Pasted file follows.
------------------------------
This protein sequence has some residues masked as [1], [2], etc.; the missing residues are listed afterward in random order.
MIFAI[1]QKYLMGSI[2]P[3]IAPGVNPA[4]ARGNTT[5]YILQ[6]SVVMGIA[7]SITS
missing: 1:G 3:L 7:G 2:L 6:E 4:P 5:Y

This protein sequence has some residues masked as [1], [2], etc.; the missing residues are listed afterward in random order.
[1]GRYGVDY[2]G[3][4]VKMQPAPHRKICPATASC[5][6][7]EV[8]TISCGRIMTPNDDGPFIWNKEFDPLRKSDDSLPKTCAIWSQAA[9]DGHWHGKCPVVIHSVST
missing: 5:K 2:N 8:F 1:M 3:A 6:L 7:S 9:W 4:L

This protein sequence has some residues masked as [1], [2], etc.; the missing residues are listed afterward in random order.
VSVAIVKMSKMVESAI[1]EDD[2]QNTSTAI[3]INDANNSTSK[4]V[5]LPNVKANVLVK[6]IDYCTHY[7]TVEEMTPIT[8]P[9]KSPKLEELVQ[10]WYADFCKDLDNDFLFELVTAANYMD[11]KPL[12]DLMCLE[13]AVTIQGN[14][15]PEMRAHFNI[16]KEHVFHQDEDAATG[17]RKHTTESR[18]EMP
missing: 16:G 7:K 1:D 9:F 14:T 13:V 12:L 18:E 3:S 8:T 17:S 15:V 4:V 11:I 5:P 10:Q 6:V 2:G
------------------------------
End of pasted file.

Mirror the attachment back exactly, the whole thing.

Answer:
This protein sequence has some residues masked as [1], [2], etc.; the missing residues are listed afterward in random order.
MIFAI[1]QKYLMGSI[2]P[3]IAPGVNPA[4]ARGNTT[5]YILQ[6]SVVMGIA[7]SITS
missing: 1:G 3:L 7:G 2:L 6:E 4:P 5:Y

This protein sequence has some residues masked as [1], [2], etc.; the missing residues are listed afterward in random order.
[1]GRYGVDY[2]G[3][4]VKMQPAPHRKICPATASC[5][6][7]EV[8]TISCGRIMTPNDDGPFIWNKEFDPLRKSDDSLPKTCAIWSQAA[9]DGHWHGKCPVVIHSVST
missing: 5:K 2:N 8:F 1:M 3:A 6:L 7:S 9:W 4:L

This protein sequence has some residues masked as [1], [2], etc.; the missing residues are listed afterward in random order.
VSVAIVKMSKMVESAI[1]EDD[2]QNTSTAI[3]INDANNSTSK[4]V[5]LPNVKANVLVK[6]IDYCTHY[7]TVEEMTPIT[8]P[9]KSPKLEELVQ[10]WYADFCKDLDNDFLFELVTAANYMD[11]KPL[12]DLMCLE[13]AVTIQGN[14][15]PEMRAHFNI[16]KEHVFHQDEDAATG[17]RKHTTESR[18]EMP
missing: 16:G 7:K 1:D 9:F 14:T 13:V 12:L 18:E 3:S 8:T 17:S 15:V 4:V 11:I 5:P 10:Q 6:V 2:G